The results, as you might tell, are a bit all over the place, trying to pay homage to the most memorable scenes and Sherman Brothers songs from the film version, while also working in new numbers by George Stiles and Anthony Drewe and Fellowes' adaptation of the plot. There were audible claps of recognition from the audience on opening night when the actors broke into the film's signature song, "Supercalifragilisticexpialidocious," but it feels shoehorned into the plot, neither atrocious nor precocious.
The results are never more skewed than with Trumble as Poppins, who looks the part, but often seems more comfortable with the character's moments of Julie Andrews-like warmth than deadpan British nanny-ness. O'Shea-Creal fares the best as Bert; though the limited confines of the stage don't let him achieve the loose-limbed kinetic quality that Dick Van Dyke brought to the role in the film, O'Shea-Creal has a sly, energetic chemistry with the different cast members and brings a wistful quality to his courtship of Mary. (He's also most entertaining in a gravity-defying tap-dance number with his fellow chimney sweeps best described as "Bring in 'Da Noise, Bring in 'Da Soot.")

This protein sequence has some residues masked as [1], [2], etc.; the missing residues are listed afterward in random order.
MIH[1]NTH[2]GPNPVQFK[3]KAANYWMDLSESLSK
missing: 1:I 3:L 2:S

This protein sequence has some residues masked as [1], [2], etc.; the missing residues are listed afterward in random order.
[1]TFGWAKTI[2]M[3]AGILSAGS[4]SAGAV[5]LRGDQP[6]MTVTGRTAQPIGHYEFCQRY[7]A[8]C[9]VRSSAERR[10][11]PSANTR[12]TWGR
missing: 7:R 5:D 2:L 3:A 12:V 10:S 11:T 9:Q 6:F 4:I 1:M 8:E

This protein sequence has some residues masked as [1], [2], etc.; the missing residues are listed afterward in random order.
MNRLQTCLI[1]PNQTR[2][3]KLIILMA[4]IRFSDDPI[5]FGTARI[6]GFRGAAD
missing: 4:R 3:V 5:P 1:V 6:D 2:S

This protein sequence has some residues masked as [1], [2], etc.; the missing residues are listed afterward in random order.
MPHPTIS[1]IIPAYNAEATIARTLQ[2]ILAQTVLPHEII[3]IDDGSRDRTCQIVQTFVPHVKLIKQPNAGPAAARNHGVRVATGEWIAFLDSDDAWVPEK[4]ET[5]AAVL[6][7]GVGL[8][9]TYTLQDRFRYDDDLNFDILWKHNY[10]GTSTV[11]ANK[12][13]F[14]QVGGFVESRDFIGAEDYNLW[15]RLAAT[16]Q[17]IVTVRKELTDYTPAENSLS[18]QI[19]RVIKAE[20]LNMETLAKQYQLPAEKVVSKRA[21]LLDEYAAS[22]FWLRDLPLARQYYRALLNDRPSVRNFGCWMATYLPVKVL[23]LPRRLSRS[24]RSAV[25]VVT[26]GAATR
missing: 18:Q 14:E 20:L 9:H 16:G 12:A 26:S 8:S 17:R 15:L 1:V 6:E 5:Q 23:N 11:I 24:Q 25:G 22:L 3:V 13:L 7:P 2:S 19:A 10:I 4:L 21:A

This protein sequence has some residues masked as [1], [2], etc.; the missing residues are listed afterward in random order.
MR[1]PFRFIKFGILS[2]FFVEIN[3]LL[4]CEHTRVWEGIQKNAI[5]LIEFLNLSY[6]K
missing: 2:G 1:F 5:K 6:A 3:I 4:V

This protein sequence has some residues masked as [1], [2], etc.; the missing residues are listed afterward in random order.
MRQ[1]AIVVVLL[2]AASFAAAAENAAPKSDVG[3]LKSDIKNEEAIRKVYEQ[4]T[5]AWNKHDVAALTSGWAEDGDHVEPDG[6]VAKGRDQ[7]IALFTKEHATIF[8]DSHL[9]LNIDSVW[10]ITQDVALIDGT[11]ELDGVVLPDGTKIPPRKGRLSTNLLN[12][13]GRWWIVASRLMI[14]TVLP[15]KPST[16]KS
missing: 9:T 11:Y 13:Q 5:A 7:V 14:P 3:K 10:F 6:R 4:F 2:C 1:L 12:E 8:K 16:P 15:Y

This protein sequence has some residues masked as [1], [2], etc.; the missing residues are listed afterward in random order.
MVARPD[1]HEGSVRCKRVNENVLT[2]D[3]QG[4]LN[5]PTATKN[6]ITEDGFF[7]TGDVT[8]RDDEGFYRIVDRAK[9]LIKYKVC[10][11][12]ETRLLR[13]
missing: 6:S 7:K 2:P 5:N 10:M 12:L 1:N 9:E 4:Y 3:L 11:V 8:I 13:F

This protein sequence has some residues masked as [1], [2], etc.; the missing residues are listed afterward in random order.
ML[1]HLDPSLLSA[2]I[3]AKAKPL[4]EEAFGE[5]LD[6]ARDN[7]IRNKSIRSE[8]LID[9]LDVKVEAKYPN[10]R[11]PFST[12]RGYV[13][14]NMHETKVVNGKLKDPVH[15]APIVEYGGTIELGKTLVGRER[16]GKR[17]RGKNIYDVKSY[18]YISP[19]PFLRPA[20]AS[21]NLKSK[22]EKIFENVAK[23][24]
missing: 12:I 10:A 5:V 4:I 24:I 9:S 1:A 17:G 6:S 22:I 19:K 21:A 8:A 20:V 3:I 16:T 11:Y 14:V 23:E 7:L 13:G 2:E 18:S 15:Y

Sometimes the combination of tones can get a bit mixed, such as a number where Mary Poppins brings the children's abused toys to life to teach them a lesson. The lumbering teddy bear from this scene will haunt my nightmares; children under three were banned from the original West End production because of its scariness.
Despite these odd tonal shifts and the fact that the actors are sometimes upstaged by the (admittedly spectacular) scenery and costumes by Bob Crowley, Mary Poppins succeeds at what it sets out to be, a fantastical family musical with a pro-parenting, pro-family message that kids and adults can both enjoy. It will, however, prove to be an odd experience for those who go in with expectations of a straight adaptation of the Disney film, and it will prove almost as odd for those who know the original books. Travers might have preferred this to Disney's film, but if you're really curious, check out the original books for yourself. They're well worth the effort, and they cost less than a theater ticket.